What to do: The main thing to keep in mind here is really just to make these sorts of decisions early on, and to discuss them again any time something major changes financially. It’s really worth having decisions made in advance that you’ve both agreed on, because the conversation is liable to become much more heated and passive aggressive once actual money is involved.
Pick Your Battles
And then there are just the things that come with any serious relationship. For one thing, you'll need to learn to pick your battles. It's absolutely inevitable that the two of you will argue. Sometimes a lot. Usually the worst arguments will be over the least consequential issues, like who did the laundry last, or whether or not Deckard was a replicant. The only way to weather these is to learn to pick your battles. Sure, they might have seriously misunderstood Blade Runner as far as you're concerned – but is it really worth a screaming match over?
What to do: A lot of these sorts of arguments come from failing to keep mind of the fact that you’re now no longer the only person with a stake in your life. This can range from the small stuff (you can’t go see the film you’re dying to watch) to the more significant (you have to spend Christmas with her family rather than yours). Making these sorts of compromises along the way – and in turn having your partner make them for you – is a major part of any adult relationship, and it’s integral to keeping you both happy with each other.
If you’re sticking with someone for long enough, you’ll see things change. You’ll change, they’ll change, and the relationship will change. You’re going to have to come to terms with that. Sometimes, these changes are things that will cause problems, and lead the two of you to drift apart from one another. Sometimes, the lack of change can be the problem, as your relationship stagnates and becomes dull, especially as you stop making special efforts for one another and start to take things for granted.
What to do: You need to be ready for change, and to accept that no relationship can, or should, stay the same for good. In fact, a lot of change can be for the good – few relationships can survive stagnation, and the changes in the two of you are exactly what will keep your relationship interesting over the years. If you can feel stagnation coming on, and boredom setting in, then be proactive about making changes happen – start new hobbies, get out of the house, and do your best to break some of your habits.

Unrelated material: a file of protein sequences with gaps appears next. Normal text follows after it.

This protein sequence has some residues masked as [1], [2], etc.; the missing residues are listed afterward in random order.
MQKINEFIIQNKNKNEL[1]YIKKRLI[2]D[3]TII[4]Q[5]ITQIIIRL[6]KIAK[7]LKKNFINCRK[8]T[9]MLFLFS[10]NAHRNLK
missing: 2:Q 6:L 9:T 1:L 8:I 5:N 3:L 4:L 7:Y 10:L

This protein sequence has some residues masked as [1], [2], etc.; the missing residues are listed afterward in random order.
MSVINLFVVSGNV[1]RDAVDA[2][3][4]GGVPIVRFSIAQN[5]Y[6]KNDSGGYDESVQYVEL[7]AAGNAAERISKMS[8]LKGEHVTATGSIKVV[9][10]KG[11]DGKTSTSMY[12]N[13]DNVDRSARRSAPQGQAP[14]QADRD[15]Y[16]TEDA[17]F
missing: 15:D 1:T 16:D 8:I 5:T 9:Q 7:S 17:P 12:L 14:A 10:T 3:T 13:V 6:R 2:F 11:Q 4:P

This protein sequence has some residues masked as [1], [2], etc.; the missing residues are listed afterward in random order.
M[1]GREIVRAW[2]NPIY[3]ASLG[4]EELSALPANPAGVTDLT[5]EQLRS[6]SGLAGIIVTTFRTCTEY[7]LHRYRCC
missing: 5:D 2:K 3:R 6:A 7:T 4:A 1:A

Finally, there’s what is, for most couples at least, the big one: living together. Unsurprisingly, there are plenty of complications here. Do you move into their place, or the other way around? Or are you finding somewhere together? One important thing to consider is personal space. If you’re sharing one room together, this one’s quite tough, but few things will ruin a good relationship faster than feeling like you can’t get away from each other. Last, but certainly not least, domestic chores. I probably don’t need to explain how many relationship problems have involved issues here.
What to do: If one of you is moving into the other’s home, you need to make sure that concessions are made for the person moving in – it’s now both of your homes, and shake ups will be required when it comes to decoration, furniture, storage, and more. In terms of personal space, it might come down to the realization that sometimes one of you might need to leave the apartment so that you can get some alone time – don’t underestimate how important this can be for both of you, especially after any sort of argument. Finally, chores – a good rule of thumb is to always aim to do more than your fair share. Most people chronically overestimate their own contributions, and underestimate others’. If both of you aim to do 65% of the chores, it’s likely that you’ll actually end up splitting things pretty fairly.
There’s no one thing that makes the typical post-college relationship different from the typical college romance – it tends to be lots of little things, not all of which will apply to everyone, but which can add to up to quite a dramatically different experience. Without forethought, this can take you by surprise, and cause some relationship problems that should be completely avoidable. Some of the above may not apply to you yet, and some may never apply to you, but it’s all worth being aware of. Obviously, just about every topic I’ve discussed could support an article on its own, and some already have, right here on Primer. So take this as a primer (*ahem*) on post-college relationships: a guide to the big issues to be aware of, and look out for, along with a few tips that’ll hopefully help you to navigate the messy, confusing world of serious, long-term relationships.